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Fed up with taking orders, the engineering graduate harnesses the sun, smiling all the way to the bank

Sofia Danish Khan| New Delhi 30 Nov 2019, Vol 10 Issue 48

When his grandfather gave the name Sumudit, which means ‘always smiling’, he might not have envisaged Sumudit Issar smiling all the way to the bank 28 years later riding on the success of a solar company he set up with just Rs one lakh.

Delhi-based Issar launched Sharman Energy Pvt Ltd in 2017 and within two years made it into a Rs 5 crore turnover company.

Sumudit Issar, 28, launched Sharman Energy Pvt Ltd in 2017 with an investment of Rs 1 lakh. (Photos: Special Arrangement)


“After doing projects like installation of solar street lights for Delhi police in Narela, Delhi, based on Capex Model (where the client meets all project related expenses), we are looking for bigger government projects,” he says, adding that deals worth Rs 20 crore are in the pipeline.

Hailing from a business family, Issar completed his B Tech from Indraprastha University in 2013 and joined Ashoka Electricals as Business Development Manager. He worked there for a salary of Rs 25,000 for eight months before quitting it.

“I was fed up of taking orders from people and wanted to do my own thing, so I joined our family business house, Sharman Group, which is being run by my father and uncle,” he says

There are three companies in the group. Akiko Sharman Infotech, an IT company, Indo Japan Education Services, a learning centre for Japanese language and, Akiko Sharman International, a trading company that deals in export of textiles. Issar joined the textile exports company.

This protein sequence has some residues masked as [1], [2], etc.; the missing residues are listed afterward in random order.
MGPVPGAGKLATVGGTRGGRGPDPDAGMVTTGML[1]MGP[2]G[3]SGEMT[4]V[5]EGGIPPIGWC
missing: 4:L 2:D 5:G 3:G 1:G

“I would report to my uncle who is a hard task master,” he says. The export house mainly caters to South East Asian countries and he began to research the market demand in those countries.

Once he found a requirement by a Japanese client for a particular type of yarn which India does not produce and it turned his attention to the Japanese market. He also found that China currently exports 63% of textile material to Japan, while India’s share in the market is a measly 0.7%.

“The Japanese pay well for good quality. I decided to take our superior range of yarns, towels and bed linens to countries like Japan, New Zealand, and Australia.” Issar rattles off the detailed research he has done till now.

It was the same penchant for research in business that landed him in the present enterprise. In 2015, the Ministry of Economic Trade and Industry had organised a three-month programme in collaboration with Government of Japan and Issar was among the four people selected from India.

Issar has set up solar projects at educational institutions as well as commercial industries


People from across the globe participated in the sponsored programme, which entailed tying up with Japanese companies for technical support in an endeavour to find solutions to socio economic issues.

Issar initially wanted to work on sanitary napkins, which the Japanese were not keen on and so he worked on a proposal for solar panels which was supported by E Trust, a Japanese company. His project was awarded the ‘Best Business plan’ award.

The entire team of the Disaster Risk Reduction Solutions Company, with its headquarters in Nagaoka, taught the technology and also how to set up solar panels at the project sites.

Armed with the knowledge, he returned to India and set up Sharman Energy in 2017 with an investment of Rs 1 lakh. He soon set up solar projects at schools, colleges, as well as commercial industries in Delhi, Panipat, Gujarat, Haryana and Maharashtra.